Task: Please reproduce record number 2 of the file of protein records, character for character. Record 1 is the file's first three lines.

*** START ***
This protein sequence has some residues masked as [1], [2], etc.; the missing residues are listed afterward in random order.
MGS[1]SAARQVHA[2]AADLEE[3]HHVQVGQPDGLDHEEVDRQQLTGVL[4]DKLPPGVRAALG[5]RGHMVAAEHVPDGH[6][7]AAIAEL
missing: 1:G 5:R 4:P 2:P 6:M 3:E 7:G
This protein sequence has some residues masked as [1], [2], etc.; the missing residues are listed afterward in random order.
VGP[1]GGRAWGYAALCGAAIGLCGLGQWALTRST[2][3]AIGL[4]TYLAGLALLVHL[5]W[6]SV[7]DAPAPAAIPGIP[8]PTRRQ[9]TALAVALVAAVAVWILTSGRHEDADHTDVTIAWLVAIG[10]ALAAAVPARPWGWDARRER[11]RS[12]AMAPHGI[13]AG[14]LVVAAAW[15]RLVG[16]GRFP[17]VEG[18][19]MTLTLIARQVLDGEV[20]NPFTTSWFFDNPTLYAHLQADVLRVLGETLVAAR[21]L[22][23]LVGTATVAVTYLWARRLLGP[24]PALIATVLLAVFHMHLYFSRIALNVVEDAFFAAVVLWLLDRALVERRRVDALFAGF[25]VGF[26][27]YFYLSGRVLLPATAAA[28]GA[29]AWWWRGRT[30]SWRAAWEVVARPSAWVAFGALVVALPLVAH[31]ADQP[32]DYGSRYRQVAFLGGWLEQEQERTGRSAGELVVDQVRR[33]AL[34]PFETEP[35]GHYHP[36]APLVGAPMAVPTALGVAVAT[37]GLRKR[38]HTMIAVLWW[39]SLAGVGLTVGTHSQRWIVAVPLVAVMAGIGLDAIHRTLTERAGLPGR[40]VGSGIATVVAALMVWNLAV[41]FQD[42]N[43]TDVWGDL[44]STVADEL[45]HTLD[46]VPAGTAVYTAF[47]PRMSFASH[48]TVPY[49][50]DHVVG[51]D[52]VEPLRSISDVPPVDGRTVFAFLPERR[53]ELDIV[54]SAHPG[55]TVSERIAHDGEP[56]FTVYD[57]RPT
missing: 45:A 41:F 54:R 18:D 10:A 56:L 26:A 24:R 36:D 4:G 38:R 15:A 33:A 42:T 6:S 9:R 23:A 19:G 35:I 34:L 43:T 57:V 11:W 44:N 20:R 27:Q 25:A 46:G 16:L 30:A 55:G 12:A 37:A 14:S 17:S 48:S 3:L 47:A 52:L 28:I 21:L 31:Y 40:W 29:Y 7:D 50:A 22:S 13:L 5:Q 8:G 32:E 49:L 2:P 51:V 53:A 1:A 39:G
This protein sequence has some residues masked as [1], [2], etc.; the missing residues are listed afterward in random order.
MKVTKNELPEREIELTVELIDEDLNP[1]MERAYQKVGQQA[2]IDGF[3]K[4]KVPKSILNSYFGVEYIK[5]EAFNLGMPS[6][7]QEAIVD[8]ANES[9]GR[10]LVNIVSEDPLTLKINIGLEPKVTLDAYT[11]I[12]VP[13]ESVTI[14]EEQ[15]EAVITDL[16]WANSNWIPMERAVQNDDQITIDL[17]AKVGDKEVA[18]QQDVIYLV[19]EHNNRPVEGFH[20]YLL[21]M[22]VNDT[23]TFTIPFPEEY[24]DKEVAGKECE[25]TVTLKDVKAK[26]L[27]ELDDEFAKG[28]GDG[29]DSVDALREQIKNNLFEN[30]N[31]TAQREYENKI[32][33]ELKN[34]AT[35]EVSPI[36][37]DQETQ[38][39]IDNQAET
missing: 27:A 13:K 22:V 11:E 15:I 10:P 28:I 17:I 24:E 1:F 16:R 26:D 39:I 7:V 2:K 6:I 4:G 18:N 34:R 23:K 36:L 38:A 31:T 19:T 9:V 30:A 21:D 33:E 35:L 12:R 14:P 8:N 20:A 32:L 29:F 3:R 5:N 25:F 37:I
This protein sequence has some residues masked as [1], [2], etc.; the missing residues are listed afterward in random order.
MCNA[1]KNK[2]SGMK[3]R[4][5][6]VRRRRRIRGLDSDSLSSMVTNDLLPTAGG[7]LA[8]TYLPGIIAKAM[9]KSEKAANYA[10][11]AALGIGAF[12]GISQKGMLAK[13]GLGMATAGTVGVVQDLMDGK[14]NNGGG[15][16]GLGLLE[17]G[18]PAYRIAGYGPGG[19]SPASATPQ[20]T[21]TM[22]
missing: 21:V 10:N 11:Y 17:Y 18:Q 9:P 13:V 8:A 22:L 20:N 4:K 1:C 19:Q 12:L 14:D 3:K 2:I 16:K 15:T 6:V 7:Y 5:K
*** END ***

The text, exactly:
This protein sequence has some residues masked as [1], [2], etc.; the missing residues are listed afterward in random order.
VGP[1]GGRAWGYAALCGAAIGLCGLGQWALTRST[2][3]AIGL[4]TYLAGLALLVHL[5]W[6]SV[7]DAPAPAAIPGIP[8]PTRRQ[9]TALAVALVAAVAVWILTSGRHEDADHTDVTIAWLVAIG[10]ALAAAVPARPWGWDARRER[11]RS[12]AMAPHGI[13]AG[14]LVVAAAW[15]RLVG[16]GRFP[17]VEG[18][19]MTLTLIARQVLDGEV[20]NPFTTSWFFDNPTLYAHLQADVLRVLGETLVAAR[21]L[22][23]LVGTATVAVTYLWARRLLGP[24]PALIATVLLAVFHMHLYFSRIALNVVEDAFFAAVVLWLLDRALVERRRVDALFAGF[25]VGF[26][27]YFYLSGRVLLPATAAA[28]GA[29]AWWWRGRT[30]SWRAAWEVVARPSAWVAFGALVVALPLVAH[31]ADQP[32]DYGSRYRQVAFLGGWLEQEQERTGRSAGELVVDQVRR[33]AL[34]PFETEP[35]GHYHP[36]APLVGAPMAVPTALGVAVAT[37]GLRKR[38]HTMIAVLWW[39]SLAGVGLTVGTHSQRWIVAVPLVAVMAGIGLDAIHRTLTERAGLPGR[40]VGSGIATVVAALMVWNLAV[41]FQD[42]N[43]TDVWGDL[44]STVADEL[45]HTLD[46]VPAGTAVYTAF[47]PRMSFASH[48]TVPY[49][50]DHVVG[51]D[52]VEPLRSISDVPPVDGRTVFAFLPERR[53]ELDIV[54]SAHPG[55]TVSERIAHDGEP[56]FTVYD[57]RPT
missing: 45:A 41:F 54:R 18:D 10:A 56:L 26:A 24:R 36:D 4:G 38:R 15:A 33:A 42:T 6:S 9:R 23:A 19:G 35:I 34:L 43:T 57:V 11:W 44:N 20:R 27:Q 25:A 46:G 16:L 30:A 55:G 12:A 37:A 14:S 17:S 48:S 3:L 47:A 52:L 28:I 21:L 31:Y 40:W 29:Y 7:D 50:A 22:S 13:L 5:Q 8:G 32:E 49:L 2:P 51:V 53:A 1:A 39:G